Claiming he misspoke, President Donald Trump reversed his controversial comments denying Russian meddling in the 2016 election after a summit with Vladimir Putin in Helsinki Monday.
Speaking publicly for the first time since his comments at the summit were widely condemned, Trump said that after reviewing a transcript of his remarks he realized that he meant to say that he “would not” see any reason why Russia didn’t interfere.
Reading from prepared remarks, Trump said that he accepted the broad consensus of the U.S. intelligence community that Russia meddled in the election, then ad-libbed that there “could be other people also.”
“While Russia’s actions had no impact at all on the outcome of the election, let me be totally clear in saying — and I’ve said this many times — I accept our intelligence community’s conclusion that Russia’s meddling in the 2016 election took place,” he said. “Could be other people also. A lot of people out there.”
The comments were the first he has delivered publicly since he landed in the United States Monday, fresh off his summit with Putin in Helsinki, Finland. But they marked a stunning reversal for the President, who less than 24 hours earlier had refused to back the findings of the intelligence community while standing next to Putin at a joint press conference. “My people came to me, [Director of National Intelligence] Dan Coats came to me and some others, they said they think it’s Russia. I have President Putin; he just said it’s not Russia,” Trump said Monday. “I will say this: I don’t see any reason why it would be.”
Trump explained Tuesday that he had said the word ‘would’ instead of “wouldn’t, and that was why he was publicly clarifying his remarks. “The sentence should have been… ‘I don’t see any reason why it wouldn’t be Russia. Sort of a double negative,” he explained. “I think that probably clarifies things pretty good by itself.”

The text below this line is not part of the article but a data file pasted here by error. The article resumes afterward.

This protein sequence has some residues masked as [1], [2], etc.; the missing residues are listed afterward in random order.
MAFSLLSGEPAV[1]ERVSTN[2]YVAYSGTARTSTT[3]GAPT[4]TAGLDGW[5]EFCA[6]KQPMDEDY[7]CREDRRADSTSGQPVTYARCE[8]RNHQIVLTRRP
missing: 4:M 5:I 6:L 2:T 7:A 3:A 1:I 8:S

Shortly after Trump issued his remarks, the White House sent out a press release titled “President Donald J. Trump is Protecting our Elections and Standing up to Russia’s Malign Activities,” touting the various ways the administration says it has tried to protect the U.S. election system and confront Russia.
Although Trump’s comments had garnered a widespread rebuke on both sides of the aisle and from the intelligence community, it was only Democrats who initially weighed in on his retraction – and they weren’t satisfied. “If the president can’t say directly to President Putin that he is wrong and we are right and our intelligence agencies are right, it’s ineffective, and worse, another sign of weakness,” said Minority Senate Leader Chuck Schumer. “It tells President Putin ‘continue to take advantage of Donald Trump’ because he doesn’t have the courage, the strength, maybe not even the conviction to say to Putin’s face what he tried to say a few minutes ago.”
And Trump’s remarks equating the validity of the intelligence community’s assessments and Putin’s denial was not the only source of controversy from the press conference. When Putin offered Russia’s assistance in Special Counsel Robert Mueller’s probe into Russian meddling and collusion – an investigation Trump has repeatedly called a “witch hunt” – by allowing Americans to interview the 12 intelligence officials recently indicted in exchange for Russian law enforcement question people they deem suspicious (like Bill Browder) the President said that was an “incredible offer.” He questioned why the FBI never took the private e-mail servers from the Democratic National Committee when it was investigating the 2016 hack, an implicit nod to the conspiracy theory that the servers were not hacked, but the e-mails were merely leaked by unhappy staffers.
“I think in Russia they wouldn’t be gone so easily,” Trump said of the server, another indication he seemed to be letting Russia off the hook.
When clarifying his comments Tuesday, Trump did not retract any of those remarks. Instead he told reporters that his meeting with Putin was “very strong,” and that the two want to forge consensus on North Korea’s denuclearization and the Syrian civil war.
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